I was naive enough to think I was doing better. I knew I wasn’t “cured” – I’m pretty certain there isn’t such a thing, this is a chronic, lifetime condition and I’ve accepted that. There is likely something I could learn from other chronic health conditions to apply to my perspective.

But I had begun to hope that I had it well under control.

I hadn’t experienced any low / down periods in some time.

I had managed to level out the up times to be far less intrusive to life. While I still had some symptoms that intruded on life (e.g. sleeplessness), I felt I had it managed and minimized the impact on life.

And then I had another bout of being down. For several weeks. Mostly I managed and it wasn’t too bad[1], though the final week or so was pretty rough and it was difficult to get anything done.

I had allowed myself to hope this was going to happen less often and so I’m still working through the frustration of again being there: down, unable to function well, unable to accomplish much.

In addition to this frustration from being not well again, I’m also realizing how powerless I am in solving this. Not just the various things I was doing to manage better, but more in the moment. I think understanding this, and handling it accordingly, is helpful.

When I’m up, I can just do things. Whether it is sit down and focus on work, or errands, or chores around the house. It’s simply a matter of deciding. And making a decision is relatively straight-forward: evaluate things I want to get done, prioritize, time & energy available, decide, do.

When I’m down, it’s completely different. I should work but I just can’t. I try various tricks I’ve learned to get started working and… still can’t. My brain just refuses to get moving.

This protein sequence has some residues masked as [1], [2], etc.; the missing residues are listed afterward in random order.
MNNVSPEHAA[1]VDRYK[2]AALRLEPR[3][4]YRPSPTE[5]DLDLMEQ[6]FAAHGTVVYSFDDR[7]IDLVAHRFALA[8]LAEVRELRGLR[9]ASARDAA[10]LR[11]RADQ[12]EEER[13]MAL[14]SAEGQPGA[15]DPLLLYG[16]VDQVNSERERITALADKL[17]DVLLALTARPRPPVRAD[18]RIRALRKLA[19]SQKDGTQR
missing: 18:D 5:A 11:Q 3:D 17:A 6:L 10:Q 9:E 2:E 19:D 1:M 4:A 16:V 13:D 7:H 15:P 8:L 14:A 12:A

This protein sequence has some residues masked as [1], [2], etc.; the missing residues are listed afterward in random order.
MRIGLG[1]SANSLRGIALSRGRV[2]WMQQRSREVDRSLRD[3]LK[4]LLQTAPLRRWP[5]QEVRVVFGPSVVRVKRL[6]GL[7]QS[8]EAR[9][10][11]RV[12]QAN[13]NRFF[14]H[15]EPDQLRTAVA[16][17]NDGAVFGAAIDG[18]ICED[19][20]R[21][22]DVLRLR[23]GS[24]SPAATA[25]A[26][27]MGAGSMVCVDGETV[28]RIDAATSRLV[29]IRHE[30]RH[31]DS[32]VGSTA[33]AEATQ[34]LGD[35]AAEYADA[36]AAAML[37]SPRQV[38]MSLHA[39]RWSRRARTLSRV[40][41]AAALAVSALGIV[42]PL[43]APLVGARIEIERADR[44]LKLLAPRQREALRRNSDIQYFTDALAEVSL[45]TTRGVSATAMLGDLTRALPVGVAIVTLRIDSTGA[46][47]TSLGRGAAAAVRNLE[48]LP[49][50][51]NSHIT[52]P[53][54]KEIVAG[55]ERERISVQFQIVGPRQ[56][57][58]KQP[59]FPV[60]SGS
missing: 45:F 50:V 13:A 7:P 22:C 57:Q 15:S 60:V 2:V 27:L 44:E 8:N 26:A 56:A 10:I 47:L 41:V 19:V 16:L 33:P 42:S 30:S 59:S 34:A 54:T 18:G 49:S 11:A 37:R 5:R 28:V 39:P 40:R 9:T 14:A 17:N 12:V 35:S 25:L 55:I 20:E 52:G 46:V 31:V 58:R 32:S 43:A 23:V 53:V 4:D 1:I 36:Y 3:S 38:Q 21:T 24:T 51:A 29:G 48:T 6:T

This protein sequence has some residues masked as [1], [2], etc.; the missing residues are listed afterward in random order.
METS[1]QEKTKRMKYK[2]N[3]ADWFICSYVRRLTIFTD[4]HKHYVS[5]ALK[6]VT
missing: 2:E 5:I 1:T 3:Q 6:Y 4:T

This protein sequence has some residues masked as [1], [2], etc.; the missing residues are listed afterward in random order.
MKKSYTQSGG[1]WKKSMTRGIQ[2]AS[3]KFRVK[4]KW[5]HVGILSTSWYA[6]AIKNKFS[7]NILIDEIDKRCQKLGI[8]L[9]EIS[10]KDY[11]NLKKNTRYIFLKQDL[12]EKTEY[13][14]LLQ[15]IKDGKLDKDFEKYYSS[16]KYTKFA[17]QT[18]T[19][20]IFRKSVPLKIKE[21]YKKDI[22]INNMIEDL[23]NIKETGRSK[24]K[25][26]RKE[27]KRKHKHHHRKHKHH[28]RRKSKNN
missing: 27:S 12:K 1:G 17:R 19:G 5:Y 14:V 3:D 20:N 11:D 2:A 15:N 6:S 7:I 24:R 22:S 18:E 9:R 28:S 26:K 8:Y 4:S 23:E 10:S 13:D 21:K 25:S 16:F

When I’m down, even deciding can be crippling. I feel like I have to loop through all options and possibilities of a decision several times, even if that’s just a deciding between going for a walk or going to the store to get groceries. It can be completely incapacitating. Sometimes I just sit down in a quiet place and need ten minutes of quiet to make that decision. And sometimes I’ll make that decision, start moving and any extra difficulty[2] will completely derail my ability to perform the simple task.

When I’m up, there is no internal fight, I can do the things that I want to do and I do them.

I feel like someone who is further along in their journey (quite possibly my future self), will read this and be screaming at the me to go get help.

And I’ve decided that I need to do that. I knew before that I should do this, but I think the helpless feeling is what is really pushing me on this decision[3].

I barely know how to start this process. I feel like it will take months of trying to work with different therapists and that each time it will take a lot of effort to stop and try a new one. And there is a risk that I’ll be demotivated after quitting a few therapists, not having found one who I seem to work with very well[4].

Thankfully, I’m at least in a place where I have the energy to attack that problem. And if I don’t solve it entirely in this period, I can keep trying – there are a lot of years left and room to improve in the future.

Frustrated, just want to scream.

[1] Mainly, just cutting out any “extra” things beyond regular daily life and work was sufficient to manage. Trimming social engagements, reducing any extra promises or

[2] Minor things: I left my keys in the other room as I am about to walk out – and I feel like I should just give up on the whole endeavor. Or, I was maybe going to make dinner in two nights and hadn’t thought about what I’d make, so that feels like my whole shopping list is invalid – and I just want to give up. Sometimes this requires stopping, sitting down, and another five or ten minutes of silent thinking to get back on track.

[3] And oddly, it’s more the helplessness of being up. In that, I have some internal self-talk congratulating myself on getting various things done: “Good for me,” I thought. Then I realized how silly that sounded. It felt like congratulating someone on their height or their hair color. Congratulations may be valid, but there is nothing someone did to be over six feet tall or to have blond hair; that’s just how they are.

And when I get things done while being up, I feel like it’s just nature not something I deserve any credit for: it wasn’t extra willpower, effort, or “pushing through” that got me to do that, I just felt like I could.

[4] Excuse the terrible grammar and odd sentence construction: I wanted to be sure that I phrased it not as the therapist failing me, but that I will be the one doing the work and that the therapist doesn’t jive with me. It’s all on me, no therapist will magically fix something for me.

Photo Credit: Maks Karochkin


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